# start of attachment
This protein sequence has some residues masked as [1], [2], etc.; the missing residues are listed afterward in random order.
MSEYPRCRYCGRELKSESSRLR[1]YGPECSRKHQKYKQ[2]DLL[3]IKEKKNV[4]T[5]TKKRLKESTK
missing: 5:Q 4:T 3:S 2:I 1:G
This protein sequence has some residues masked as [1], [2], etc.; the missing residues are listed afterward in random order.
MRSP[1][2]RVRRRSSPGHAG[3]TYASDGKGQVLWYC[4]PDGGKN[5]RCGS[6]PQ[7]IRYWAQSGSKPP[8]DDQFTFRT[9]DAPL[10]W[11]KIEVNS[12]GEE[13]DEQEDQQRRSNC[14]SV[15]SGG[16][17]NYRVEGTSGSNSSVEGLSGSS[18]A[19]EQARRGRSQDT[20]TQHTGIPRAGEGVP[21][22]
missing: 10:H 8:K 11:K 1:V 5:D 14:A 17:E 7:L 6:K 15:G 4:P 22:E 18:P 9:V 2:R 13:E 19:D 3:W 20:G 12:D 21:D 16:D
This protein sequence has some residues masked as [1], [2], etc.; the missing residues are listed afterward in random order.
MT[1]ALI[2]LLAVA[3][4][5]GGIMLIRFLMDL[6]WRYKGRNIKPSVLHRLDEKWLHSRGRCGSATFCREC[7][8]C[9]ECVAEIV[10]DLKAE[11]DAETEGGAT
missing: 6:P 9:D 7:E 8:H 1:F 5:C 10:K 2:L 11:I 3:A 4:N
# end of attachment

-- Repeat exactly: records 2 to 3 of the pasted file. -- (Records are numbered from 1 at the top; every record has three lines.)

This protein sequence has some residues masked as [1], [2], etc.; the missing residues are listed afterward in random order.
MRSP[1][2]RVRRRSSPGHAG[3]TYASDGKGQVLWYC[4]PDGGKN[5]RCGS[6]PQ[7]IRYWAQSGSKPP[8]DDQFTFRT[9]DAPL[10]W[11]KIEVNS[12]GEE[13]DEQEDQQRRSNC[14]SV[15]SGG[16][17]NYRVEGTSGSNSSVEGLSGSS[18]A[19]EQARRGRSQDT[20]TQHTGIPRAGEGVP[21][22]
missing: 10:H 8:K 11:K 1:V 5:D 14:A 17:E 7:L 6:K 15:G 4:P 22:E 18:P 9:V 2:R 13:E 19:D 3:W 20:G 12:D 21:D 16:D
This protein sequence has some residues masked as [1], [2], etc.; the missing residues are listed afterward in random order.
MT[1]ALI[2]LLAVA[3][4][5]GGIMLIRFLMDL[6]WRYKGRNIKPSVLHRLDEKWLHSRGRCGSATFCREC[7][8]C[9]ECVAEIV[10]DLKAE[11]DAETEGGAT
missing: 6:P 9:D 7:E 8:H 1:F 5:C 10:K 2:L 11:I 3:A 4:N